2013-10-21 04:16:55 PM  

pivazena: tillerman35: It sounds like Nature's winning.  Her docile spree has set her free.

Sad to see the encroaching clear cut patches, though :-(


Nature can regrow after a volcanic explosion.  Fixin' clear cut aint no thang to Nature.
 
2013-10-21 04:25:03 PM  

noazark: JohnAnnArbor: There's a whole NOVA episode about this.   Watch it.


It's also the subject of Disney's Fantasia 2000 finale.  Watch it.


Innuendo about 'sticking my pine tree into her caldera' in 3...2...1...
 
2013-10-21 04:30:56 PM  

DirtyDeadGhostofEbenezerCooke: pivazena: tillerman35: It sounds like Nature's winning.  Her docile spree has set her free.

Sad to see the encroaching clear cut patches, though :-(

Nature can regrow after a volcanic explosion.  Fixin' clear cut aint no thang to Nature.


True, and honestly it is pretty interesting to see all of the experimental plots weyerhauser has set up to see under which circumstances trees grow back the fastest.  They get a higher profit off of regrowth than old growth, so it's to their benefit to replant clear cut in the most efficient way possible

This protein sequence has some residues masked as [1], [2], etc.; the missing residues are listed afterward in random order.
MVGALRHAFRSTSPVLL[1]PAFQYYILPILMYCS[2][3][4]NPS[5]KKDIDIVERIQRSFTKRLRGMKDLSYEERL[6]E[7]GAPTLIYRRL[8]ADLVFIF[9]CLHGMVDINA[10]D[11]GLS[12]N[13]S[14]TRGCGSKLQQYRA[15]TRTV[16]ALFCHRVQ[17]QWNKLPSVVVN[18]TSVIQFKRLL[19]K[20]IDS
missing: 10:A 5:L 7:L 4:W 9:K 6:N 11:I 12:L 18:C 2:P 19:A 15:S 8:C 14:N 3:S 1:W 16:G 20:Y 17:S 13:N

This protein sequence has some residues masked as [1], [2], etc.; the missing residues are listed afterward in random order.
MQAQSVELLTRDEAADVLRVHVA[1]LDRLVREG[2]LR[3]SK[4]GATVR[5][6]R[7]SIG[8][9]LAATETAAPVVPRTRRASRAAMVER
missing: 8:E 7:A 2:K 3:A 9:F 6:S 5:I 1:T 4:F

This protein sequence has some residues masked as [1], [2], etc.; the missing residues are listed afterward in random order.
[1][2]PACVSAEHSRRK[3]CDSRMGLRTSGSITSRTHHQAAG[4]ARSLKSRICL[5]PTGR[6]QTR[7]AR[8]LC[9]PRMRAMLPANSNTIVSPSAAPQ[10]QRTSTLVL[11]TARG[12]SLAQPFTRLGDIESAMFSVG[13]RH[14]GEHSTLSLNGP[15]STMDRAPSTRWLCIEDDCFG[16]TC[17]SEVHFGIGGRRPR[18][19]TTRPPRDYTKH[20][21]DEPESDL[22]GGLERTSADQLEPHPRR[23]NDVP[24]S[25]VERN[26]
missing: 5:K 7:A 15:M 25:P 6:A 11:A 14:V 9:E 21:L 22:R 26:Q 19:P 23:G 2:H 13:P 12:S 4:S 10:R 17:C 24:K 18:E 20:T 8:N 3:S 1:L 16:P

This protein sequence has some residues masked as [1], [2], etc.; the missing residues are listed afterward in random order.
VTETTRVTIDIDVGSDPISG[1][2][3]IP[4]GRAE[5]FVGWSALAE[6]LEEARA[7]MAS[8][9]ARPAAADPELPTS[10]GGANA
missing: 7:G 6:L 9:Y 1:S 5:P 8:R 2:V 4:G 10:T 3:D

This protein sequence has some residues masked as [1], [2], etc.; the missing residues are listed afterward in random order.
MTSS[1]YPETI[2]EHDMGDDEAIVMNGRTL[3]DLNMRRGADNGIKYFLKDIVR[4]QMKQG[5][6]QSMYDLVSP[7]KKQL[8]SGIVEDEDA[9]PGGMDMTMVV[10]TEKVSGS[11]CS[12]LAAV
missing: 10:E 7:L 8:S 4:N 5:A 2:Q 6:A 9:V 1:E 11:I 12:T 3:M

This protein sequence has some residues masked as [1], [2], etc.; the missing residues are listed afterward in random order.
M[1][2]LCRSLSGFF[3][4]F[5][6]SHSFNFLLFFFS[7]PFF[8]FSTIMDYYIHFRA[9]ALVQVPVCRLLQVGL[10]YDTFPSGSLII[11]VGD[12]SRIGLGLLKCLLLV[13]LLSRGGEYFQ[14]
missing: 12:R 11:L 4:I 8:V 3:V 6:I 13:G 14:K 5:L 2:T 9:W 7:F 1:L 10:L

2013-10-21 04:40:38 PM  
Hi guys, what's going on in this thread?

Didn't a volcano erupt in Alaska soon after he made his ignorant speech?
 
2013-10-21 04:53:14 PM  
I remember watching people sweep and shovel ash off their cars and sidewalks on the news as a kid.
 
2013-10-21 04:53:48 PM  

wiseolddude: Didn't a volcano erupt in Alaska soon after he made his ignorant speech?


Mt. Redoubt.

As for the St. Helens eruption, I was too far away to experience it directly but I certainly remember seeing it (and the affected towns nearby) on the news. Some people were selling little souvenir bottles of the ash to tourists, while other people were clearing the stuff off their car with a snow shovel.
 
2013-10-21 04:54:33 PM  

pivazena: tillerman35: It sounds like Nature's winning.  Her docile spree has set her free.

Sad to see the encroaching clear cut patches, though :-(


OTOH, the timber industry did significant replanting on forestry lands impacted by the eruption.  While it has taken decades for land within the federal monument areas to recover, the areas outside rebounded much faster.